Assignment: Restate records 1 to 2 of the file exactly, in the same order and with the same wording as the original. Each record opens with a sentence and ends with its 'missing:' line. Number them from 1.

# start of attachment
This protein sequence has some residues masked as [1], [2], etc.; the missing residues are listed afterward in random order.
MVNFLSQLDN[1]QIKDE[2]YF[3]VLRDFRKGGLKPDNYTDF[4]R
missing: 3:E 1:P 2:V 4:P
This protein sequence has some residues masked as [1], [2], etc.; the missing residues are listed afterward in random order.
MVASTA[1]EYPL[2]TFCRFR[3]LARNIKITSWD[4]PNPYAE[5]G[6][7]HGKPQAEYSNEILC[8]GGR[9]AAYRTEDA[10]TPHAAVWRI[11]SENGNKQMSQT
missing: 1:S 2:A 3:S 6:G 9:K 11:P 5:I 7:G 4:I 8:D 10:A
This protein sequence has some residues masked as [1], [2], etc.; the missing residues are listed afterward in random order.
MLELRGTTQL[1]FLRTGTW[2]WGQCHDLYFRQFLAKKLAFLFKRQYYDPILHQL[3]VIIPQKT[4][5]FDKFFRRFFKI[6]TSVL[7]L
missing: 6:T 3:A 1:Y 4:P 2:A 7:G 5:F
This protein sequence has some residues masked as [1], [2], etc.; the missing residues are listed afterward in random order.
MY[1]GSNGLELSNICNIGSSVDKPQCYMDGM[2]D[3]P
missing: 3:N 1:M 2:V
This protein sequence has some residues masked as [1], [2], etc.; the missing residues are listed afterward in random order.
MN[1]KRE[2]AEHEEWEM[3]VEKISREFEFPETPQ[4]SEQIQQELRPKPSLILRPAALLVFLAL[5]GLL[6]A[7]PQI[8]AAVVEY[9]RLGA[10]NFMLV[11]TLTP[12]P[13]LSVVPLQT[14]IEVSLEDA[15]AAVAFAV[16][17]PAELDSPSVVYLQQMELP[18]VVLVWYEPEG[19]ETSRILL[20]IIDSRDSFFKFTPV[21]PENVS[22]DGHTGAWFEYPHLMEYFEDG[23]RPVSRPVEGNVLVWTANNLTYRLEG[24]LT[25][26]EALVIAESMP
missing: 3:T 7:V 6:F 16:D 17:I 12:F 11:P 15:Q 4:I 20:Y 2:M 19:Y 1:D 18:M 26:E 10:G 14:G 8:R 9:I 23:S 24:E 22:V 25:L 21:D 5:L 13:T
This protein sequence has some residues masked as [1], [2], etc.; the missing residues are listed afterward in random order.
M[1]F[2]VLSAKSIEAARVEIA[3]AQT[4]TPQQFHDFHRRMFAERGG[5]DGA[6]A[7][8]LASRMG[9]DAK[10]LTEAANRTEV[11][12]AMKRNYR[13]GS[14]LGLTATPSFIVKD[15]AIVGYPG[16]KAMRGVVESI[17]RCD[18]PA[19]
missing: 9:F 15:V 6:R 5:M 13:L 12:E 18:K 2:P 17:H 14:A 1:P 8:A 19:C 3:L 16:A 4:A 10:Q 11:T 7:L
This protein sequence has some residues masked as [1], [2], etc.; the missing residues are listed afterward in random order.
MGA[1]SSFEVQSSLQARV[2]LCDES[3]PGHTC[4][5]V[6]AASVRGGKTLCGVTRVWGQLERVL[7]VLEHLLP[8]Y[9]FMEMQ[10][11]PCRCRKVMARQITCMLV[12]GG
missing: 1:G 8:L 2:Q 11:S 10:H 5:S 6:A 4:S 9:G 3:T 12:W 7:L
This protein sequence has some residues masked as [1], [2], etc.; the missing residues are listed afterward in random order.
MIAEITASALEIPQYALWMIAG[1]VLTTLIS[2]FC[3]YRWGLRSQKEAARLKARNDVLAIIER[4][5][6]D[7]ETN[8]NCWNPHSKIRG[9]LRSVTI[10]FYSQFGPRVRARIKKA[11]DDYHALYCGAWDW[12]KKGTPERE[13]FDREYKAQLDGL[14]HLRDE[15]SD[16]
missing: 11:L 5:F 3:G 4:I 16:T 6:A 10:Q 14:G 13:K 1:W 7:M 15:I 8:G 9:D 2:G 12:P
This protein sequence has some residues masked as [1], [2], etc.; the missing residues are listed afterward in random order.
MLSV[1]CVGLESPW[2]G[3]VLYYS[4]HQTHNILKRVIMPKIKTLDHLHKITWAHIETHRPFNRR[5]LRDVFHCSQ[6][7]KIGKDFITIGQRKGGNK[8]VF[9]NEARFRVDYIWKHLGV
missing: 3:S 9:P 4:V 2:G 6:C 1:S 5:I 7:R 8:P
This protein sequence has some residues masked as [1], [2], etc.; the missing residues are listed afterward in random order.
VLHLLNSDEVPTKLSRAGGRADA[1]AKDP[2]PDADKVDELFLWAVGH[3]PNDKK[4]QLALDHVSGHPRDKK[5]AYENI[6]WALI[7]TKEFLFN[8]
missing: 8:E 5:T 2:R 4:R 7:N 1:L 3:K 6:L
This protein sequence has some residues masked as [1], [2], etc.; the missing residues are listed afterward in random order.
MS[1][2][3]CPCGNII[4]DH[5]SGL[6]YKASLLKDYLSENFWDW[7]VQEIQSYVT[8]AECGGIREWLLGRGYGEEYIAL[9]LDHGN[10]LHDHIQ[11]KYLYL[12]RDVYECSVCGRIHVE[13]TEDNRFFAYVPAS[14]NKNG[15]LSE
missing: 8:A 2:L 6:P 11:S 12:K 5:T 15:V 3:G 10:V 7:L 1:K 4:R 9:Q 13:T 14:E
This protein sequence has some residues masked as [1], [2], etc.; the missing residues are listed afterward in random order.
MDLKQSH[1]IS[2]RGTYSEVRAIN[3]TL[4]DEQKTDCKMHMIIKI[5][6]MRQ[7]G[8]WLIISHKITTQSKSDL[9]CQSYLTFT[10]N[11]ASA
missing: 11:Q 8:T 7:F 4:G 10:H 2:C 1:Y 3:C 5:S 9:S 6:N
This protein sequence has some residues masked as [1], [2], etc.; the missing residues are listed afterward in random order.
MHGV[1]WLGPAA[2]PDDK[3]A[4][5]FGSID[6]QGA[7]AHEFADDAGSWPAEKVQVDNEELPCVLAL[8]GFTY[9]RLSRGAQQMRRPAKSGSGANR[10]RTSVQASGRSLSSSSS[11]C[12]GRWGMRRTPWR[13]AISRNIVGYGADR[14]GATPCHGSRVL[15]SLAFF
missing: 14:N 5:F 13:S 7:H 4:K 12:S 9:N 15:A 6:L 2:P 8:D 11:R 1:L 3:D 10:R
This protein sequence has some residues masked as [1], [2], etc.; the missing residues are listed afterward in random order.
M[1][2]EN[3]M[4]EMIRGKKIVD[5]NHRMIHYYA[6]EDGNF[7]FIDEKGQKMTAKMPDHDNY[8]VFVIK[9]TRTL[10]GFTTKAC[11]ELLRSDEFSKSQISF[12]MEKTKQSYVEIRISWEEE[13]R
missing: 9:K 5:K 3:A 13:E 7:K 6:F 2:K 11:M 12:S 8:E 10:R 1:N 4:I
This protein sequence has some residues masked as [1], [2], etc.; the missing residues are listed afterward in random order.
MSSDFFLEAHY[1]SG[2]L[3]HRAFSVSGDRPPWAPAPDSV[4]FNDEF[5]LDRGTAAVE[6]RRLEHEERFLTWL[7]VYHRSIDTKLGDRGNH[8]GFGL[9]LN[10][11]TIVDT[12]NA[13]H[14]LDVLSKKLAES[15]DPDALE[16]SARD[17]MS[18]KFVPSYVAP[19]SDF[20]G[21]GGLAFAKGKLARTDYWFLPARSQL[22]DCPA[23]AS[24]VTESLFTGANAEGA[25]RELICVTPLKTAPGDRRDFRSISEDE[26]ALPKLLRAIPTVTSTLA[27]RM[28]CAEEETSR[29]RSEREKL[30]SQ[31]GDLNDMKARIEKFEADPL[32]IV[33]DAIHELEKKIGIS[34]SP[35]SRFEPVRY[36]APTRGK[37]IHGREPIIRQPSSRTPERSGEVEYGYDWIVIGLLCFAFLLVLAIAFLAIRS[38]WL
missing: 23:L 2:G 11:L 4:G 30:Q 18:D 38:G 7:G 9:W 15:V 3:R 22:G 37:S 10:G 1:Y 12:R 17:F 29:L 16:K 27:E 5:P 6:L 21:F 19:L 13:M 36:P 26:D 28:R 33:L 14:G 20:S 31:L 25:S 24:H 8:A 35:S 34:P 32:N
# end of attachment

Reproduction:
This protein sequence has some residues masked as [1], [2], etc.; the missing residues are listed afterward in random order.
MVNFLSQLDN[1]QIKDE[2]YF[3]VLRDFRKGGLKPDNYTDF[4]R
missing: 3:E 1:P 2:V 4:P
This protein sequence has some residues masked as [1], [2], etc.; the missing residues are listed afterward in random order.
MVASTA[1]EYPL[2]TFCRFR[3]LARNIKITSWD[4]PNPYAE[5]G[6][7]HGKPQAEYSNEILC[8]GGR[9]AAYRTEDA[10]TPHAAVWRI[11]SENGNKQMSQT
missing: 1:S 2:A 3:S 6:G 9:K 11:P 5:I 7:G 4:I 8:D 10:A